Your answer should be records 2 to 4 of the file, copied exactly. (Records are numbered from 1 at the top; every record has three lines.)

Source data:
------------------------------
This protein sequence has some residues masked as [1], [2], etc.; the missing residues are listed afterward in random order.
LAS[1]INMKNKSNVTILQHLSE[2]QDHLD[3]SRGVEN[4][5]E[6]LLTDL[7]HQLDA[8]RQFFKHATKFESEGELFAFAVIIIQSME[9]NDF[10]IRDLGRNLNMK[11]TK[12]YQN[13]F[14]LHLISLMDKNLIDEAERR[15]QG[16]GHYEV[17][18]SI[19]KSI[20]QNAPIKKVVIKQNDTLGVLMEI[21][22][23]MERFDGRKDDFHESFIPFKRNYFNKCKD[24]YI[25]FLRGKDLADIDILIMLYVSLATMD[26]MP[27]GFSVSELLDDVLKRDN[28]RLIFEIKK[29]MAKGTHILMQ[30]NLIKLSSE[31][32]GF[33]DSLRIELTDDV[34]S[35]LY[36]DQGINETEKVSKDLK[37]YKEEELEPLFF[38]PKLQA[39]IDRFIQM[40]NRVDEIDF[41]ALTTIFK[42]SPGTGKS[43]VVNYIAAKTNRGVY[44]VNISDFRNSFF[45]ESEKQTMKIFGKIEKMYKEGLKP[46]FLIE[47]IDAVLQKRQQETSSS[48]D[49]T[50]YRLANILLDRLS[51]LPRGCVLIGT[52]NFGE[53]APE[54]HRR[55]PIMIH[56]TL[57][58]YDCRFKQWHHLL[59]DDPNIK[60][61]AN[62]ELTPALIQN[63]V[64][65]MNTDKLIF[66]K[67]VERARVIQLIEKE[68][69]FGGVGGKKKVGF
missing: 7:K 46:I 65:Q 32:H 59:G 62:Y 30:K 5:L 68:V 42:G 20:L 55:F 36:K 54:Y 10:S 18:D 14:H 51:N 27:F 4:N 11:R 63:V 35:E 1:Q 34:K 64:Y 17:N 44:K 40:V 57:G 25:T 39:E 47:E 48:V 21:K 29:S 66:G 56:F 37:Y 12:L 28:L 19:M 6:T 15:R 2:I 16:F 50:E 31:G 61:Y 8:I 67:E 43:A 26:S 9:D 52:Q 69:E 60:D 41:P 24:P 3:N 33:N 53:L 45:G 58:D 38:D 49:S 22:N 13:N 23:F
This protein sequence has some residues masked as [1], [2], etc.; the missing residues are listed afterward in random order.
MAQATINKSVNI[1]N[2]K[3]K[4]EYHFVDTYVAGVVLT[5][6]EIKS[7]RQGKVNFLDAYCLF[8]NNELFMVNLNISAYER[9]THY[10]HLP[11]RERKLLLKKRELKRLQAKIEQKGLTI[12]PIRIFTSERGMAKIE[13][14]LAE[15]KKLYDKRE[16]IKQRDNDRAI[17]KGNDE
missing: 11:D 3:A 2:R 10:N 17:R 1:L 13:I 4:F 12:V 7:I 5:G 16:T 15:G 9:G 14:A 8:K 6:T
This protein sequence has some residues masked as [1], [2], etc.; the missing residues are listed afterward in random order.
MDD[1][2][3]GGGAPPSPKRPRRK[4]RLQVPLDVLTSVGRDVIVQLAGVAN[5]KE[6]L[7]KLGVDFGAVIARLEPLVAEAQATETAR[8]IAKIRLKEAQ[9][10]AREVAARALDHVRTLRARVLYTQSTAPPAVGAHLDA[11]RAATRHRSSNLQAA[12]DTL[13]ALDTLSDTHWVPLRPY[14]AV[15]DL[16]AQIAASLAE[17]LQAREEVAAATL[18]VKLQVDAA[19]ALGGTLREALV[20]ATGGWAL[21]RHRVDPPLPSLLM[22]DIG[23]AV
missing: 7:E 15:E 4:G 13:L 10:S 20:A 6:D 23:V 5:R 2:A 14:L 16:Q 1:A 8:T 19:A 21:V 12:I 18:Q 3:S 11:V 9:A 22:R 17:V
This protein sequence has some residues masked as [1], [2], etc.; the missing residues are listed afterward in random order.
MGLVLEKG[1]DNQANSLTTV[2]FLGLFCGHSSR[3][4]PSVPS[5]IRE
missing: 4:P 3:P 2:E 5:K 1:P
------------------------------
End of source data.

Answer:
This protein sequence has some residues masked as [1], [2], etc.; the missing residues are listed afterward in random order.
MAQATINKSVNI[1]N[2]K[3]K[4]EYHFVDTYVAGVVLT[5][6]EIKS[7]RQGKVNFLDAYCLF[8]NNELFMVNLNISAYER[9]THY[10]HLP[11]RERKLLLKKRELKRLQAKIEQKGLTI[12]PIRIFTSERGMAKIE[13][14]LAE[15]KKLYDKRE[16]IKQRDNDRAI[17]KGNDE
missing: 11:D 3:A 2:R 10:N 17:R 1:L 13:I 4:F 12:V 7:I 5:G 16:T 15:G 9:G 14:A 8:K 6:T
This protein sequence has some residues masked as [1], [2], etc.; the missing residues are listed afterward in random order.
MDD[1][2][3]GGGAPPSPKRPRRK[4]RLQVPLDVLTSVGRDVIVQLAGVAN[5]KE[6]L[7]KLGVDFGAVIARLEPLVAEAQATETAR[8]IAKIRLKEAQ[9][10]AREVAARALDHVRTLRARVLYTQSTAPPAVGAHLDA[11]RAATRHRSSNLQAA[12]DTL[13]ALDTLSDTHWVPLRPY[14]AV[15]DL[16]AQIAASLAE[17]LQAREEVAAATL[18]VKLQVDAA[19]ALGGTLREALV[20]ATGGWAL[21]RHRVDPPLPSLLM[22]DIG[23]AV
missing: 7:E 15:E 4:G 13:L 10:S 20:A 6:D 23:V 5:R 2:A 14:L 16:Q 1:A 8:T 19:A 21:V 12:I 18:Q 3:S 11:V 9:A 22:R 17:V
This protein sequence has some residues masked as [1], [2], etc.; the missing residues are listed afterward in random order.
MGLVLEKG[1]DNQANSLTTV[2]FLGLFCGHSSR[3][4]PSVPS[5]IRE
missing: 4:P 3:P 2:E 5:K 1:P